Dembski himself was at odds with some faculty members over Intelligent Design, a scientific theory that says certain patterns in nature are best explained as the product of intelligence rather than random material forces. In 2000, he was removed from his post as director of Baylor's Michael Polanyi Center for Complexity, Information, and Design after refusing to rescind a statement he made supporting Intelligent Design as a legitimate form of academic inquiry.
That's not what happened. Here's the correct narrative, as I tell it in my review of the revised edition of Ronald Numbers' The Creationists, forthcoming in the Journal of Law & Religion 23.2 (2007-08). (You can find the review online here):
...Numbers tells the story of the immensely gifted William A. Dembski, an ID advocate who holds PhDs in mathematics (U. of Chicago) and philosophy (U. of Illinois, Chicago) and has published an academic monograph with Cambridge University Press, The Design Inference, an extended argument on how one might go about detecting design. (384-386) Because this story concerns my home institution, Baylor University, I feel obligated to offer clarity to Numbers’s largely accurate account.
In 1999 Dembski was hired by Baylor’s then-president, Robert B. Sloan, to direct a center on religion and science that would be housed in the university’s Institute for Faith & Learning. Calling it the Michael Polanyi Center (MPC), Dembski’s hiring and center—which had initially gone unnoticed on campus—drew the negative attention of science faculty in early 2000 when links to the MPC were found on Creationist web sites.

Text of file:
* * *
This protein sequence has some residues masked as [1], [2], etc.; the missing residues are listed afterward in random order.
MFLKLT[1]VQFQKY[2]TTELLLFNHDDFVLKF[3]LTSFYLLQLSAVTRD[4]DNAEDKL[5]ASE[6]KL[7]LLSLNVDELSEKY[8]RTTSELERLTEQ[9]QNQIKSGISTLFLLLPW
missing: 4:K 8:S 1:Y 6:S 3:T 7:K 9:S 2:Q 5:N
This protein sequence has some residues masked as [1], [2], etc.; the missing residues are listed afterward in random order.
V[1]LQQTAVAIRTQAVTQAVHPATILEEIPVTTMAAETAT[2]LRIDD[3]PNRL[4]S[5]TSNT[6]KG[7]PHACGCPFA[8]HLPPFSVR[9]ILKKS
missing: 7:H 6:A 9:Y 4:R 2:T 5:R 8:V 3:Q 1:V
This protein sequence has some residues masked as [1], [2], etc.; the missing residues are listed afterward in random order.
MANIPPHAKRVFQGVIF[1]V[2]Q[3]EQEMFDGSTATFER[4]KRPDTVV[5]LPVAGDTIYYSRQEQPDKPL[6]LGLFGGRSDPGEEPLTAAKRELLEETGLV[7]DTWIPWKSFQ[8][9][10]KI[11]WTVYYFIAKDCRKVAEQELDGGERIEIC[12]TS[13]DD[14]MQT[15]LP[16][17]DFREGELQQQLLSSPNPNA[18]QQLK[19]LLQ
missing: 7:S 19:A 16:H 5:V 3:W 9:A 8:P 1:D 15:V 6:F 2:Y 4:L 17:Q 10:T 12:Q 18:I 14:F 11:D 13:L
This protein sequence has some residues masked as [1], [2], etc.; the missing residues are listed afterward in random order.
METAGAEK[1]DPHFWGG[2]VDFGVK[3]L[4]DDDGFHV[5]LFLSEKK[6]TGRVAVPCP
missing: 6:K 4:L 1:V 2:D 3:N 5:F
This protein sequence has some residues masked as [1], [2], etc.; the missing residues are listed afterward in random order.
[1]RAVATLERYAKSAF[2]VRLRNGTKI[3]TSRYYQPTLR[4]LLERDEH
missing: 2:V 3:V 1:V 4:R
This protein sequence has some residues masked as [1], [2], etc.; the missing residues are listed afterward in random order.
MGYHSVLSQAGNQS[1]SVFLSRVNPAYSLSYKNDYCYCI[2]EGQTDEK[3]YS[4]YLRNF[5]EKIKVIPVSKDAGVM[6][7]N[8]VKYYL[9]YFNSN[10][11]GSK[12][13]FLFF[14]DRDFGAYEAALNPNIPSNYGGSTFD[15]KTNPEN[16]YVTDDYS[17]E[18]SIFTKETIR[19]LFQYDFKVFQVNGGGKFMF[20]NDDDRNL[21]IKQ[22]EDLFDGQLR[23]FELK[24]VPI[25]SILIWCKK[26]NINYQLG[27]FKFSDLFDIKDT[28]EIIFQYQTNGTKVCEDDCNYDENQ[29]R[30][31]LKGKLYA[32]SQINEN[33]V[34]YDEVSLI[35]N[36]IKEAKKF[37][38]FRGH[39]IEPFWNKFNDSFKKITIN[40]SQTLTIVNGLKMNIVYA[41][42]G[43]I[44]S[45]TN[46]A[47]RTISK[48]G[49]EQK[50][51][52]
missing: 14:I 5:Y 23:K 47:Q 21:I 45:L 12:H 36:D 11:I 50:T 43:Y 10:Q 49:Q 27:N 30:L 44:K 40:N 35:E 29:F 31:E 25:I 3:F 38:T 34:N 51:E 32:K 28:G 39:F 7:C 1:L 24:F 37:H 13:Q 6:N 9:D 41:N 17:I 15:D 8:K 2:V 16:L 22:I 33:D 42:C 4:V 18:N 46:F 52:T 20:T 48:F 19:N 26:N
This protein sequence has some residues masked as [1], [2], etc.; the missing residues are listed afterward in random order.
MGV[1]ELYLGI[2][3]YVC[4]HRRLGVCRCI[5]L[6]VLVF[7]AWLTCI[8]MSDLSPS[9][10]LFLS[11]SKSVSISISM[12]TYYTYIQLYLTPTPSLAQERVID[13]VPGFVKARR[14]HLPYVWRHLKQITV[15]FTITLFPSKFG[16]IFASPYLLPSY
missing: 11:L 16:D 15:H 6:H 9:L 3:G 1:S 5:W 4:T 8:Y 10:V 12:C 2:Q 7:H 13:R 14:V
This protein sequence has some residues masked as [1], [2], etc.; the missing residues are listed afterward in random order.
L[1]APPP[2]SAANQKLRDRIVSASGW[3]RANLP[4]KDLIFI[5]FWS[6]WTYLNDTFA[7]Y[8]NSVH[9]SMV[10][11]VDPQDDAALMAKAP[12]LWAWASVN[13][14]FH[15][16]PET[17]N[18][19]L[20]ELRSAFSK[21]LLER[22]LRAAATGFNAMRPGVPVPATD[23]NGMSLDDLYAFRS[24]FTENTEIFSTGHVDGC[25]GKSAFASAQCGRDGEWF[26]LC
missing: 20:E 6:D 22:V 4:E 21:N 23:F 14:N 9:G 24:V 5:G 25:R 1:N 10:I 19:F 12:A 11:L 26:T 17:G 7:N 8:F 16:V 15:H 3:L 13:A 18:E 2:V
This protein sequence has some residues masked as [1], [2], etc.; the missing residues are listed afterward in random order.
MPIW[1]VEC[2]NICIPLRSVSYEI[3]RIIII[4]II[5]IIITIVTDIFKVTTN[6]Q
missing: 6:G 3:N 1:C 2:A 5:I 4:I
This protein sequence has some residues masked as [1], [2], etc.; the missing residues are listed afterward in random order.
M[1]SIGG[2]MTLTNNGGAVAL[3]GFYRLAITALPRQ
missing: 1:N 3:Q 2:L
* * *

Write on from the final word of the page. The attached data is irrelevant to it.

In order to address concerns raised by MPC critics on the Baylor faculty, the administration put together a review committee consisting of mostly outside scholars of impeccable credentials in areas of scholarship relevant to assessing Dembski’s project. Numbers writes:Although the committee recommended against continuing the center, it found no reason to quarantine advocates of intelligent design. Dembski initially praised the committee for making “the triumph of intelligent design as a legitimate form of academic inquiry,” but the president soon relieved Dembski of his position as director and ultimately closed the center. (385-386)
This is not quite right.
The committee’s final report (October 17, 2000) in fact recommended support for the center (albeit with an expanded focus) and concluded that Dembski’s scholarship is a legitimate area of academic inquiry. However, it recommended that the name “Michael Polanyi” be removed from the center. In response to the report, Dembski issued a press release (October 17, 2000) in which he praised the administration and the committee. He also made this statement:Dogmatic opponents of design who demanded the Center be shut down have met their Waterloo. Baylor University is to be commended for remaining strong in the face of intolerant assaults on freedom of thought and expression.
Instead of offering an olive branch and conciliatory tone at the moment of victory, Dembski angered many faculty members and embarrassed his benefactors and supporters at Baylor. Nevertheless, the administration gave Dembski a chance to extricate himself from his imprudent epistle. He was asked to offer a public apology. He refused. It was at that point that the university dismissed Dembski as MPC director. In short, Dembski snatched defeat out of the jaws of victory.